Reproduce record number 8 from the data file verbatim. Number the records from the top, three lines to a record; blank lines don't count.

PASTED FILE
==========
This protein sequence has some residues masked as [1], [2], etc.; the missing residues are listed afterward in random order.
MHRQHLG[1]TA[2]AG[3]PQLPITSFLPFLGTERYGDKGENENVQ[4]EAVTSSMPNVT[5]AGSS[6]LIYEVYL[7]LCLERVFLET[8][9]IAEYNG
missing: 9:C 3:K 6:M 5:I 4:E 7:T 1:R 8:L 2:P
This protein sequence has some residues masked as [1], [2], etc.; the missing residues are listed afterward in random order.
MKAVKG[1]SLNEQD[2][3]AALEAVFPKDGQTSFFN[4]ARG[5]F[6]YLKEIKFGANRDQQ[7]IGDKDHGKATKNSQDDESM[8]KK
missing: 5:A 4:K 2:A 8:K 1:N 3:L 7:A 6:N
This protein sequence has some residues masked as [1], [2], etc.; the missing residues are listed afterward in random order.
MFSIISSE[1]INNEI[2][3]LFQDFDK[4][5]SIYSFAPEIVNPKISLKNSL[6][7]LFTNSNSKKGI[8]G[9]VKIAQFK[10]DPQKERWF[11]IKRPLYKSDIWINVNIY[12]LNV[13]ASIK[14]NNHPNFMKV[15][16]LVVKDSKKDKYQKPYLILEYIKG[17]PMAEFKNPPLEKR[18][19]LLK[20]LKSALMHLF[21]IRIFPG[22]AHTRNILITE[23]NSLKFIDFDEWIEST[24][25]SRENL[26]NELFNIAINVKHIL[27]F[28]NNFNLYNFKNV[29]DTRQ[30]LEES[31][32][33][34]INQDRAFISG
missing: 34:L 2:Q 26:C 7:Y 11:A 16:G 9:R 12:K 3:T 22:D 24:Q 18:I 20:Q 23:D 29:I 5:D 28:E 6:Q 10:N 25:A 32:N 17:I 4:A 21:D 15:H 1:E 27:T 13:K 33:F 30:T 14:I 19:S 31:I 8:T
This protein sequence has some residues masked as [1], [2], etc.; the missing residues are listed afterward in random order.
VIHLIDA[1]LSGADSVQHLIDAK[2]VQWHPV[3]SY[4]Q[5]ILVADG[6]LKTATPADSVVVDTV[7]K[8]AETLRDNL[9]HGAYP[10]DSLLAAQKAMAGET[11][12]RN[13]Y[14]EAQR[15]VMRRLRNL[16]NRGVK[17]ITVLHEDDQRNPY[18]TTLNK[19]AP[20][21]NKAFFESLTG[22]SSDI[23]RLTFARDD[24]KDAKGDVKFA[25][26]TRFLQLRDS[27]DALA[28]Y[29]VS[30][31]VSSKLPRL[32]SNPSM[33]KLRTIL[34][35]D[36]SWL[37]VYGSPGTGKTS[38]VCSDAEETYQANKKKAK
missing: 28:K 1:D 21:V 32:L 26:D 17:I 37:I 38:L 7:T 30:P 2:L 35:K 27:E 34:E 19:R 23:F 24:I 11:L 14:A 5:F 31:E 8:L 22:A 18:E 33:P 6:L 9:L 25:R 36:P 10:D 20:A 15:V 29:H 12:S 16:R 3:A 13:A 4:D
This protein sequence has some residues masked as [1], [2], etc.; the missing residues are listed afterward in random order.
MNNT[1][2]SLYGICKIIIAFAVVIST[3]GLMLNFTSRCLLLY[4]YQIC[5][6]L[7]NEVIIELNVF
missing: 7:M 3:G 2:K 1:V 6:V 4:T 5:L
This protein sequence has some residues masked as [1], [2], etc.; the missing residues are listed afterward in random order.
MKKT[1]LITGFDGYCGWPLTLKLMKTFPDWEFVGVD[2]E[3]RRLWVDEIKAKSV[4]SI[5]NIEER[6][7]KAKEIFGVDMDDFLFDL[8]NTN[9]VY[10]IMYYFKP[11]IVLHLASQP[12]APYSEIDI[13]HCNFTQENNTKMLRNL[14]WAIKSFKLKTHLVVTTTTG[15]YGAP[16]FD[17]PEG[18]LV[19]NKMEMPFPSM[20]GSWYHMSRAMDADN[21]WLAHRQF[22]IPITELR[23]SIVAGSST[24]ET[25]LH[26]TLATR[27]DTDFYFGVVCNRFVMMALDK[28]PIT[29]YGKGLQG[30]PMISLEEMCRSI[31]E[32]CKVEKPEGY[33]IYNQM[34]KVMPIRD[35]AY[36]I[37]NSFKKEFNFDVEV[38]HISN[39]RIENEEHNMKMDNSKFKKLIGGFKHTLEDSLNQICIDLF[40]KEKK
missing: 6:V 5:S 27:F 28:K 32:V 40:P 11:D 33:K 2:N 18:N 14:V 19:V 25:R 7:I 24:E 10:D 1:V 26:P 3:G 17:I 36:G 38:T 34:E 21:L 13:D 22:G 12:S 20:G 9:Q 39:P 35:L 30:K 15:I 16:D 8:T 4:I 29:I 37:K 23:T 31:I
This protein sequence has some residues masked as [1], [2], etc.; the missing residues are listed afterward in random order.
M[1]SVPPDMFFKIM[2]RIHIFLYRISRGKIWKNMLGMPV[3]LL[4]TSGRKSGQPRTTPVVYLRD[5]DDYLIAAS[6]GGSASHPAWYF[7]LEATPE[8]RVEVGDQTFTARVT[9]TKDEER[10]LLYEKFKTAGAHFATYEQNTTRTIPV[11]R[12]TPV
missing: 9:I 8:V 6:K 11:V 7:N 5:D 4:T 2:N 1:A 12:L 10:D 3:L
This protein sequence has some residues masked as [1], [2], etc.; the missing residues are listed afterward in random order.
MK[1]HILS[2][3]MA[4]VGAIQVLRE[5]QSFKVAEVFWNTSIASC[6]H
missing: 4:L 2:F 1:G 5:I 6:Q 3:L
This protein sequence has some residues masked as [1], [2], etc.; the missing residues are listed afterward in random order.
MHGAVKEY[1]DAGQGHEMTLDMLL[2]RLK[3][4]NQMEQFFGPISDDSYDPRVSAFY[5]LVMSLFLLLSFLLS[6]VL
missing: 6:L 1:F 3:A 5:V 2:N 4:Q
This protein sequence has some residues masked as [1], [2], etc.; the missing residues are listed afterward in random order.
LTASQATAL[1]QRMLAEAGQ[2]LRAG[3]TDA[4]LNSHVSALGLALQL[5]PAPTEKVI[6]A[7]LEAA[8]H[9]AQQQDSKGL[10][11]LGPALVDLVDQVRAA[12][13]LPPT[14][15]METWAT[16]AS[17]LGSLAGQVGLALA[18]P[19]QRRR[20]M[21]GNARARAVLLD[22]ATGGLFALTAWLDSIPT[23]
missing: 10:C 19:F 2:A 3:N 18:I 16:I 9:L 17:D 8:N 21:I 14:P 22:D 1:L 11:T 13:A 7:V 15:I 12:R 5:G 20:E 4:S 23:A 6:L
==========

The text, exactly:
This protein sequence has some residues masked as [1], [2], etc.; the missing residues are listed afterward in random order.
MK[1]HILS[2][3]MA[4]VGAIQVLRE[5]QSFKVAEVFWNTSIASC[6]H
missing: 4:L 2:F 1:G 5:I 6:Q 3:L